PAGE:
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Baan Mae Klang Luang is a Karen village inhabited by hill tribe, migrated to Chiang Mai from Burma during the 18th century. It is famous because it is the model village promoting ecotourism in Thailand. This village is perfect for a variety of activities that interest connoisseurs of photography, bird watching, trekking, and hiking. The unique thing about this village is that all ecotourism activities come under the responsibility of the hill tribe.
Tourists can get a first-hand experience of staying in the village by checking in to one of the home-stay facilities offered by the Karen hill tribe. Besides the village experience, tourists can enjoy their pursuits by exploring the region surrounding the village. The picturesque mountain slopes merging with the rice fields is a photographer’s dream landscape, where the effect of the unity of nature with man is created.
The specialty of the village is the coffee that is a feast for the taste buds. Its brew extracted from manually grinding beans gives a taste so unique that it appears difficult to find something better elsewhere.
The highlight of the village is the Pha Dok Siew waterfall
Waterfalls, which boasts ten different falls level with one more beautiful than the other. You can also learn a lot about coffee plantations and flower growing.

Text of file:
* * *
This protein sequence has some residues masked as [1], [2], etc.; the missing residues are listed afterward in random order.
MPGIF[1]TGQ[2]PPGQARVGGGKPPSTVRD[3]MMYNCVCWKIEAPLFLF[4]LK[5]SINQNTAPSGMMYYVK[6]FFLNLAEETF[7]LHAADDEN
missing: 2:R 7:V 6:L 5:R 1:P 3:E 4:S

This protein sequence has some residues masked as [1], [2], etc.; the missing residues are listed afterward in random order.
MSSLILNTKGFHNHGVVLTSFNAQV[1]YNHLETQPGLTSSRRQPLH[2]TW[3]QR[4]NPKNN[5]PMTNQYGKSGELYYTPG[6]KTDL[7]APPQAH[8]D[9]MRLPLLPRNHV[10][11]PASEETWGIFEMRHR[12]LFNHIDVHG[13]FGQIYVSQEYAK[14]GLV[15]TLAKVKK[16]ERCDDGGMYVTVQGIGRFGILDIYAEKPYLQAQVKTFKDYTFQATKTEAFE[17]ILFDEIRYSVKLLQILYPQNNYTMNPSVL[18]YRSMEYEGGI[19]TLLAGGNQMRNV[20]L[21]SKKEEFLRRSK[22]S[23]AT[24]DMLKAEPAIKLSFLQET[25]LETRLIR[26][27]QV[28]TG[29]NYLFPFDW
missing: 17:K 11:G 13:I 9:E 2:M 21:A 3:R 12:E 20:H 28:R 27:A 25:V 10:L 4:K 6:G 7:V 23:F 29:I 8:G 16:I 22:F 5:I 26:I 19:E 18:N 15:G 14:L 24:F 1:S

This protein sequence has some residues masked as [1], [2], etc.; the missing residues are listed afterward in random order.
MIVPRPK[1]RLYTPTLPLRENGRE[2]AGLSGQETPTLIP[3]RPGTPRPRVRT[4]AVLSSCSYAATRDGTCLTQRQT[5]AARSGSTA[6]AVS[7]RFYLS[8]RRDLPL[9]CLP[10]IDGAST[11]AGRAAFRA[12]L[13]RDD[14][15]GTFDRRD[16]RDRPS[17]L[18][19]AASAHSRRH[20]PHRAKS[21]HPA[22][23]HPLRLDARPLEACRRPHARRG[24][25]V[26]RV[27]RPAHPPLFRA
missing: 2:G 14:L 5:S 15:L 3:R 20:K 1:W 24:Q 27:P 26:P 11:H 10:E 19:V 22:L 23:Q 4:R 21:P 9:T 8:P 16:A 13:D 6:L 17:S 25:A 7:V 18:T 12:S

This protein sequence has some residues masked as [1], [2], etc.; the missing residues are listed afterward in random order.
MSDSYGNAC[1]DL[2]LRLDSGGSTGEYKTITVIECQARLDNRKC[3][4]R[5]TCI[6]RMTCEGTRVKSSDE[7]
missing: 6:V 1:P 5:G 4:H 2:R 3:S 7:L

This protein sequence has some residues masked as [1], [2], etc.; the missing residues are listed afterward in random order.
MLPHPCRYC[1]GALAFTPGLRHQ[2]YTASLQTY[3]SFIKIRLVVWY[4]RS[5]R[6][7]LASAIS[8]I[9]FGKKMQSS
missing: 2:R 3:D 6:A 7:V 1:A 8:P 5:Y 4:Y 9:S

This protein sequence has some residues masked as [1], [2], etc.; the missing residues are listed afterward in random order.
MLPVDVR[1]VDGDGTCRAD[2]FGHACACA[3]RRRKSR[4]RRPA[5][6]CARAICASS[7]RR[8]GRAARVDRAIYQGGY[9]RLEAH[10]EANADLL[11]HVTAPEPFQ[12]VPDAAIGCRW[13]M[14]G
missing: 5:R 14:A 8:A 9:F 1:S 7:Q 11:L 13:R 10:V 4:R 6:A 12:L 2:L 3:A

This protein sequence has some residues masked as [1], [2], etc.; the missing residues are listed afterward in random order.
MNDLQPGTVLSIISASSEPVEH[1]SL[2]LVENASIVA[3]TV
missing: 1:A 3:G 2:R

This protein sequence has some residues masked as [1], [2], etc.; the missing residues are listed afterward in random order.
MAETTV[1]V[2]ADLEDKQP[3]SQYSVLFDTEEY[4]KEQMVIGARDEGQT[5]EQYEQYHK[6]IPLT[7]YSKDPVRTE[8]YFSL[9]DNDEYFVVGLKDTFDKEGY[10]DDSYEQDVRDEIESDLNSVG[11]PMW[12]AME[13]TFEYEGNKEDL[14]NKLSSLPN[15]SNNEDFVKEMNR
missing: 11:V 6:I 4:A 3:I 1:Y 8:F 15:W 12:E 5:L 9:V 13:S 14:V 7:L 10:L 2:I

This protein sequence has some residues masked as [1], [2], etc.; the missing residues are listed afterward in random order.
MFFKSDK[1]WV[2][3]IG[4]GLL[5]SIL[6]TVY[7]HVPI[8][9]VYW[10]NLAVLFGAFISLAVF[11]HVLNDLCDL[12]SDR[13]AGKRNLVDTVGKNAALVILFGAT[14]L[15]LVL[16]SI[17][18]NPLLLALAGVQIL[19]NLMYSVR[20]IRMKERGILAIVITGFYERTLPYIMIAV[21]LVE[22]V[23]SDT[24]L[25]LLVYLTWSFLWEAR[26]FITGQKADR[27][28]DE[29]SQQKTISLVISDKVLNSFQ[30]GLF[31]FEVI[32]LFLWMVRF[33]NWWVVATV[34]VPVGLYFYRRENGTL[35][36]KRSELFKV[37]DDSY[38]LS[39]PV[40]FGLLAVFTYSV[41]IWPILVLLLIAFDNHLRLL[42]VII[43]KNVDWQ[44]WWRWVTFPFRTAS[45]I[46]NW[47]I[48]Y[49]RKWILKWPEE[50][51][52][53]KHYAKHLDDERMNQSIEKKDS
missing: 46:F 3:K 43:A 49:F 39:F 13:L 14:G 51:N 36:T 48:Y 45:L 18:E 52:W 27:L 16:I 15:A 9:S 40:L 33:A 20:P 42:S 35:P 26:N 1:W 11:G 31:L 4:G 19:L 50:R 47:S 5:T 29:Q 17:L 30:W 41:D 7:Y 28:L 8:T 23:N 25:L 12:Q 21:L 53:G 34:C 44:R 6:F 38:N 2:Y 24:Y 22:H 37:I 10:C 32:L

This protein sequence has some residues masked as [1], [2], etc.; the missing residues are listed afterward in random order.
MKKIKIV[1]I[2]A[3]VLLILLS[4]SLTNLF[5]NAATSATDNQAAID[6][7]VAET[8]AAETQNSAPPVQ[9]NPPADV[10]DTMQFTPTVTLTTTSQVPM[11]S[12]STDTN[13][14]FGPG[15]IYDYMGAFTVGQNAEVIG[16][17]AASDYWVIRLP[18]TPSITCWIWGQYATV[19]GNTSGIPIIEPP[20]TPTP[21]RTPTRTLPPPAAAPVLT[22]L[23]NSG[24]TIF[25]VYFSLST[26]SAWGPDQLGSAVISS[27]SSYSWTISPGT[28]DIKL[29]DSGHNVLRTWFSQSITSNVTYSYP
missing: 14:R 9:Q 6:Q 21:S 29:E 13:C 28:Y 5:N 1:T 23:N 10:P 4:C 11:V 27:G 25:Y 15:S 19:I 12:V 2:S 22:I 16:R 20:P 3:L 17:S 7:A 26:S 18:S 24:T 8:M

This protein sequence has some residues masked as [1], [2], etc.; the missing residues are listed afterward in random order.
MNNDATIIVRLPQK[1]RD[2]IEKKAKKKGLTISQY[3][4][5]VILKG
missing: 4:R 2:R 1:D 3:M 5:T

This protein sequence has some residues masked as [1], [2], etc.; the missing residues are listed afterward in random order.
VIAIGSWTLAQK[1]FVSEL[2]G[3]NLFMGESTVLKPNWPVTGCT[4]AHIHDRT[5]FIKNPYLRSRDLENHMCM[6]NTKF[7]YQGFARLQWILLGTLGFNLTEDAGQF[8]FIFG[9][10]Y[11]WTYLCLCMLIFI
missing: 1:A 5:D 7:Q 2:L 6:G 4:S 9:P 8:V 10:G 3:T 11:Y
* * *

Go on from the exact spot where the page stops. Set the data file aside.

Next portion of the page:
The Royal Agricultural Station Inthanon is a progressive step by the kingdom to improve the life of Thai tribal people. The primary objective was to divert the people from growing opium to growing other crops suitable for the tribes and the conditions in the area.
The station helps the people to use better cultivation methods, preserve water systems, conserve forests, be self-reliant, and protect animals. A station is also a great place for tourists as there are a number of activities to interest them – cultural, natural and agricultural tours as well as vintage flower gardens.
The elephant park is a unique one because the elephants stay in their natural habitat without any fetters on the banks of the Mae Klang River. The elephants don’t show off. Visitors can enjoy the elephants by interacting with them subtly. They can feed them or even give them a mud bath. The Asian elephant is an endangered species and preserving them is the number one priority in this sanctuary.
The elephants, rescued elephants mostly, receive medical treatment including medicines, food, and shelter. Besides being an elephant sanctuary, the park takes up other social causes such as promoting organic farming and teaching the English language to local people to enable them to secure career to promoting the local environment.
You can rent a motorbike at us or from any of the nearby places such as Chiang Mai or Chom Thong. Typically, you can make a day-tour, complete the visit to Doi Inthanon, and return to the place where you started. You could also make an 8-hour trip from Chiang Mai by the car that includes a scenic drive to Doi Inthanon, all the important points of interest, and lunch.
You could also either try the day trip by songthaew as a shared taxi or hire the vehicle if you are more than a couple. Price for a taxi – 2500THB. The entrance fee is paid separately.
There are many points of interest in Doi Inthanon National Park, and trying to cover as many as possible is quite strenuous. However, you can follow the tips provided below to enjoy your trip.
The trip to Doi Inthanon is memorable as there are many places of interest and the most important one being the top of the highest mountain in Thailand from where you can enjoy a panoramic view and the very cool climate.